<div style="text-align: justify;">When it comes to quitting smoking. Nothing is more effective than taking things one day at a time. It is extremely important that you don't focus far into the future, or far into the past. Focusing on never smoking again can actually defeat you. It is better to focus on not smoking for just today than it is to try to focus on never smoking again. Most substance abuse or addiction programs will also teach this basic concept. This concept is also effective for almost all emotional conflicts or mental health issues. By focusing on just today, you can prevent yourself from creating difficult situations in your mind that make your experience more difficult. Avoid starting a thought process where you think,
"What will I do? Will I do if I get upset and can smoke? What will I do if I have a difficult day at work and can't smoke? What will I do if I have a severe craving around somebody who smokes?"
This is very often negative and self-defeating.
Climb One Mountain at a Time
Nicotine dependence is incredibly strong. It can seem like a climbing a mountain, sometimes Mount Everest itself, if you try to focus on never taking another puff of a cigarette. There is also a grieving process associated with smoking cessation. By taking away your cigarettes, you have taken away a valuable coping skill that you have found useful up until this point. And while smoking is really not a valuable coping skill in the end, you will need to replace smoking with other more healthy coping skills. Focusing on the fact that you have lost your main coping skill for the rest of your life can leave you feeling panicked, upset, and anxious. This is yet another reason why focusing on not smoking just for today is more effective.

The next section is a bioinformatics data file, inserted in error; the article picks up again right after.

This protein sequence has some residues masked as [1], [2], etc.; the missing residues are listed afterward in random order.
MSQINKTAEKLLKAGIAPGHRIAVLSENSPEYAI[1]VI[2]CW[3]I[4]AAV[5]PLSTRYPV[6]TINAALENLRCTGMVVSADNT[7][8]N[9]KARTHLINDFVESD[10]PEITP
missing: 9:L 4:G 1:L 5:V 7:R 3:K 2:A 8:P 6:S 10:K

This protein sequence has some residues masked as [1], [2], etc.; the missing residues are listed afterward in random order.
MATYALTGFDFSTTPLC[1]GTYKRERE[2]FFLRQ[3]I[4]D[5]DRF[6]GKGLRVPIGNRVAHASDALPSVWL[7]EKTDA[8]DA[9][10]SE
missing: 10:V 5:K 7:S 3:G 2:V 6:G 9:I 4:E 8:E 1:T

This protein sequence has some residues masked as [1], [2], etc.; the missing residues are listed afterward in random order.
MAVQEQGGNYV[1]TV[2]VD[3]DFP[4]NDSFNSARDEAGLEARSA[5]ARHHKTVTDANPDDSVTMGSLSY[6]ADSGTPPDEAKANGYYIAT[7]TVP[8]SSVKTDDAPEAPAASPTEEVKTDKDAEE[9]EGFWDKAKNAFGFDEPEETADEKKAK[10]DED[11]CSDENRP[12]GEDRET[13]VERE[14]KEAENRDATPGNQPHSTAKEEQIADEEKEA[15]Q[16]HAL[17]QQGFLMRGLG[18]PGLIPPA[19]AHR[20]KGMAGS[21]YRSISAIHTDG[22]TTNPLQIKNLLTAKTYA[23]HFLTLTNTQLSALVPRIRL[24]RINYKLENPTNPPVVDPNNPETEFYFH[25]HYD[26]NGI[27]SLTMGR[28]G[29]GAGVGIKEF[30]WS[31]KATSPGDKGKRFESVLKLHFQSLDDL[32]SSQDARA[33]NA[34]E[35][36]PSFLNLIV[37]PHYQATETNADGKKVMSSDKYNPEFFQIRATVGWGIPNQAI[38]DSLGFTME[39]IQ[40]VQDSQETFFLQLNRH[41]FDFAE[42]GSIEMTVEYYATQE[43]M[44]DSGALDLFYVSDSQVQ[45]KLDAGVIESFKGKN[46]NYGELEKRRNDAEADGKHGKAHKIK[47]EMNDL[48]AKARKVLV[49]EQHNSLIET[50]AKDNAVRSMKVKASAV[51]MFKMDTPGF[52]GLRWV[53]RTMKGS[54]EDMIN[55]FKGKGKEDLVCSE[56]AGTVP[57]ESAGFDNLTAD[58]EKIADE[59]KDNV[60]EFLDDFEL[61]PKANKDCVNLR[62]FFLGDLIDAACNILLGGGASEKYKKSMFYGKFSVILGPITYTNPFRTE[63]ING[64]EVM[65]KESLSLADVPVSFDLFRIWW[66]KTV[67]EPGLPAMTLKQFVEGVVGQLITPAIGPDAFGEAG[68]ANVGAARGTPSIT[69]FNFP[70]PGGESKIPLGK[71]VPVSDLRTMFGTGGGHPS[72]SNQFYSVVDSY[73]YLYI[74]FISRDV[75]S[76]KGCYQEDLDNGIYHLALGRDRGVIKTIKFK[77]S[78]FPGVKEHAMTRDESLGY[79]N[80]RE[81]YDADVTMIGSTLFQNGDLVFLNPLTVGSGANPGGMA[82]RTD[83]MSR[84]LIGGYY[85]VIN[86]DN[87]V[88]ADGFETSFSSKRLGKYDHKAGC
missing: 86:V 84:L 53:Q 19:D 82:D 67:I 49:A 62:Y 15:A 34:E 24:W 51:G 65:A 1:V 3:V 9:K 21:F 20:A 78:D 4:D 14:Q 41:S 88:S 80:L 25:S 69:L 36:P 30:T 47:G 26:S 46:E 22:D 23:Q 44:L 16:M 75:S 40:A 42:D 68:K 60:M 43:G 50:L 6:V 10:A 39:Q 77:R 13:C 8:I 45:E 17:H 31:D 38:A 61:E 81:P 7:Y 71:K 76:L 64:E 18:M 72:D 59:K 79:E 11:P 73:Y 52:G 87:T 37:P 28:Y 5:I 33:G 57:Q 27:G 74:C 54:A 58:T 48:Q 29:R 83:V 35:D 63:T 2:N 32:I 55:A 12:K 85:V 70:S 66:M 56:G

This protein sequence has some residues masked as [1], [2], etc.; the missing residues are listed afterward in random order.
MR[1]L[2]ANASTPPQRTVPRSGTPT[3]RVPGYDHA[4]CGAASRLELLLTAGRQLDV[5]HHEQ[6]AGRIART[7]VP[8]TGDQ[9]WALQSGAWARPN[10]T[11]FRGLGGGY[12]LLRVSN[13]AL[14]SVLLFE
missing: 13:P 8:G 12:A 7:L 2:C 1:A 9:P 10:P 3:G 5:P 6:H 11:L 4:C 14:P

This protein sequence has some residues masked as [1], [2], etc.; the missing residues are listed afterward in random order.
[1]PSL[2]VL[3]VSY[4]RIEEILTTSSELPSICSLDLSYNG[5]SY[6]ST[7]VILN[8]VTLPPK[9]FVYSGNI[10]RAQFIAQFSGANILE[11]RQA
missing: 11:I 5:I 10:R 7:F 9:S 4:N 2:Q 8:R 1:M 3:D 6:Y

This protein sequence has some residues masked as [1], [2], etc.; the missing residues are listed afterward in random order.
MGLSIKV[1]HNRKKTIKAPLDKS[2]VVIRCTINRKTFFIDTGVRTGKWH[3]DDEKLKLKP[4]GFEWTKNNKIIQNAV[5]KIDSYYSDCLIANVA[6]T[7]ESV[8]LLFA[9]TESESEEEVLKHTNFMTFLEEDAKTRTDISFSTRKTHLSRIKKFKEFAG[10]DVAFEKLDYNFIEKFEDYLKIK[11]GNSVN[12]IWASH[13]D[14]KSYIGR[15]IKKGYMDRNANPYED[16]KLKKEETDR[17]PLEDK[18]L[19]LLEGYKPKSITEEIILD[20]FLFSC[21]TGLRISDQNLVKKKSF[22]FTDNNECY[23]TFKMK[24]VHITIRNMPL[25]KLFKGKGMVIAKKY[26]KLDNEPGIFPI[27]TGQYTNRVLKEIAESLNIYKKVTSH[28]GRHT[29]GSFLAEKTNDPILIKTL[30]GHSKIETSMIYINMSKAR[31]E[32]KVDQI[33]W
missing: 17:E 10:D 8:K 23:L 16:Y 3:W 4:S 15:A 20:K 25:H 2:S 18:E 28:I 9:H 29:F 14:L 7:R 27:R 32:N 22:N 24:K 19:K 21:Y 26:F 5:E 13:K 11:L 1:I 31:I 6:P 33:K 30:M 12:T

You may not realize that quitting smoking is entirely beneficial for you right away. Nicotine withdrawal can change your thought process, and can make you believe that returning to smoking is a better choice. In reality, quitting smoking leads to a healthier, cleaner, and calmer life. Eventually, you will reach the point in your smoking cessation or you no longer have severe cravings or thoughts of returning to smoking. Both when you first quit, and when you reach the point when you no longer want to return to smoking, "one day at a time" can be helpful.
While you may eventually reach the point where you feel as if you no longer have to focus on "just today," it is important to maintain your focus. Within all forms of drug addiction, a certain egotistical feeling of success is likely to occur shortly after you succeed in quitting for a reasonable period of time. It is during this time when most people think, "just one won't hurt." To avoid this type of thinking, start each day with the goal that you will not smoke for one day.
Stay in the Now
This type of thinking is also extremely effective for new quitters who have experienced slips or failures. Rather than see your entire cessation as a big failure, think of it as only "one day." At the end of the day, your slip is over and done with, and you can start fresh again the next day. When you wake, motivate yourself towards achieving your main goal that day - to refrain from smoking. When you make it to the end of the day without smoking, and you will, congratulate or reward yourself for abstaining from cigarettes. Think about how much healthier you are growing as time goes on. You'll be well on your way to a healthier life with each day that passes.